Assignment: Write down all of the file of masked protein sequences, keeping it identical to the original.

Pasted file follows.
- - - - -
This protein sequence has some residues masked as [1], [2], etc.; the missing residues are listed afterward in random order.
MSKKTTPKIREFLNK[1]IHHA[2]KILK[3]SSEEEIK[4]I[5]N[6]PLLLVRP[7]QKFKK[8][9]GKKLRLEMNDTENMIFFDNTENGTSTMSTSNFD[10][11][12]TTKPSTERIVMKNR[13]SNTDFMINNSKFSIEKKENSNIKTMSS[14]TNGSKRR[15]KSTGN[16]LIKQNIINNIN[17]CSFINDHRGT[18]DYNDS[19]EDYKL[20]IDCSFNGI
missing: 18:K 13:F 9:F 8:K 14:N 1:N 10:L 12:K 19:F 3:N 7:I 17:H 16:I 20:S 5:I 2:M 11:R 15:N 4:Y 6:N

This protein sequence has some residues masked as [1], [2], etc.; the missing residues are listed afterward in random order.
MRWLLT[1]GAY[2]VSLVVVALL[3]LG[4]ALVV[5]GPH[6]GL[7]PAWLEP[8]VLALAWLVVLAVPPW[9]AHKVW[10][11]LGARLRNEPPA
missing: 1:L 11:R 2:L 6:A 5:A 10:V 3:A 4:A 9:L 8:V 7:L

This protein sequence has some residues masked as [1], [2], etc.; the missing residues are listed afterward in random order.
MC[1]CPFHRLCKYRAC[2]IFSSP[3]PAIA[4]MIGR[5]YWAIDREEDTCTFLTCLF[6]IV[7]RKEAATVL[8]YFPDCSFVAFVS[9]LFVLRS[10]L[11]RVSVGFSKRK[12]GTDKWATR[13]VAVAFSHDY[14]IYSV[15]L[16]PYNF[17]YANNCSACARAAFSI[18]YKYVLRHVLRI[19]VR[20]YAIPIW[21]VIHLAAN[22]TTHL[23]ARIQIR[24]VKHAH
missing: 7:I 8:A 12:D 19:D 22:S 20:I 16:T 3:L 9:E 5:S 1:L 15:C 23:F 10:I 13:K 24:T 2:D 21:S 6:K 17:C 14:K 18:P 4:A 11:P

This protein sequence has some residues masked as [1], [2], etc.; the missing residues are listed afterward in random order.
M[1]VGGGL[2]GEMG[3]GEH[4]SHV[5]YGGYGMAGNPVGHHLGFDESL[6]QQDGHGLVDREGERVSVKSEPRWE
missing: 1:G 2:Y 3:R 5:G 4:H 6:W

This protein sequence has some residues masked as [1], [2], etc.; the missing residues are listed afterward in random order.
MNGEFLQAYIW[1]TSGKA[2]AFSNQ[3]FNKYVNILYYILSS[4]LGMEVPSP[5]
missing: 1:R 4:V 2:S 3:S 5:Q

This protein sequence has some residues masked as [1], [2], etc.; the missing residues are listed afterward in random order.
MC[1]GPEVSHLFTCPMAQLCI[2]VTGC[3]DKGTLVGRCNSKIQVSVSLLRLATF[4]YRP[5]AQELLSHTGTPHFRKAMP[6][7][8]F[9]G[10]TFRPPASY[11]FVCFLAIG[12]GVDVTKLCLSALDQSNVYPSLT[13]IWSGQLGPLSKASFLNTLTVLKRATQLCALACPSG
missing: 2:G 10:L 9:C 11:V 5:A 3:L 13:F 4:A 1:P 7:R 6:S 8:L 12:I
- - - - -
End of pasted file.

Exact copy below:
This protein sequence has some residues masked as [1], [2], etc.; the missing residues are listed afterward in random order.
MSKKTTPKIREFLNK[1]IHHA[2]KILK[3]SSEEEIK[4]I[5]N[6]PLLLVRP[7]QKFKK[8][9]GKKLRLEMNDTENMIFFDNTENGTSTMSTSNFD[10][11][12]TTKPSTERIVMKNR[13]SNTDFMINNSKFSIEKKENSNIKTMSS[14]TNGSKRR[15]KSTGN[16]LIKQNIINNIN[17]CSFINDHRGT[18]DYNDS[19]EDYKL[20]IDCSFNGI
missing: 18:K 13:F 9:F 8:K 14:N 1:N 10:L 12:K 19:F 3:N 7:I 17:H 16:I 20:S 5:I 2:M 11:R 15:N 4:Y 6:N

This protein sequence has some residues masked as [1], [2], etc.; the missing residues are listed afterward in random order.
MRWLLT[1]GAY[2]VSLVVVALL[3]LG[4]ALVV[5]GPH[6]GL[7]PAWLEP[8]VLALAWLVVLAVPPW[9]AHKVW[10][11]LGARLRNEPPA
missing: 1:L 11:R 2:L 6:A 5:A 10:V 3:A 4:A 9:L 8:V 7:L

This protein sequence has some residues masked as [1], [2], etc.; the missing residues are listed afterward in random order.
MC[1]CPFHRLCKYRAC[2]IFSSP[3]PAIA[4]MIGR[5]YWAIDREEDTCTFLTCLF[6]IV[7]RKEAATVL[8]YFPDCSFVAFVS[9]LFVLRS[10]L[11]RVSVGFSKRK[12]GTDKWATR[13]VAVAFSHDY[14]IYSV[15]L[16]PYNF[17]YANNCSACARAAFSI[18]YKYVLRHVLRI[19]VR[20]YAIPIW[21]VIHLAAN[22]TTHL[23]ARIQIR[24]VKHAH
missing: 7:I 8:A 12:D 19:D 22:S 20:I 16:T 3:L 9:E 5:S 1:L 15:C 23:F 10:I 13:K 24:T 2:D 21:S 6:K 17:C 14:K 18:P 4:A 11:P

This protein sequence has some residues masked as [1], [2], etc.; the missing residues are listed afterward in random order.
M[1]VGGGL[2]GEMG[3]GEH[4]SHV[5]YGGYGMAGNPVGHHLGFDESL[6]QQDGHGLVDREGERVSVKSEPRWE
missing: 1:G 2:Y 3:R 5:G 4:H 6:W

This protein sequence has some residues masked as [1], [2], etc.; the missing residues are listed afterward in random order.
MNGEFLQAYIW[1]TSGKA[2]AFSNQ[3]FNKYVNILYYILSS[4]LGMEVPSP[5]
missing: 1:R 4:V 2:S 3:S 5:Q

This protein sequence has some residues masked as [1], [2], etc.; the missing residues are listed afterward in random order.
MC[1]GPEVSHLFTCPMAQLCI[2]VTGC[3]DKGTLVGRCNSKIQVSVSLLRLATF[4]YRP[5]AQELLSHTGTPHFRKAMP[6][7][8]F[9]G[10]TFRPPASY[11]FVCFLAIG[12]GVDVTKLCLSALDQSNVYPSLT[13]IWSGQLGPLSKASFLNTLTVLKRATQLCALACPSG
missing: 2:G 10:L 9:C 11:V 5:A 3:L 13:F 4:A 1:P 7:R 6:S 8:L 12:I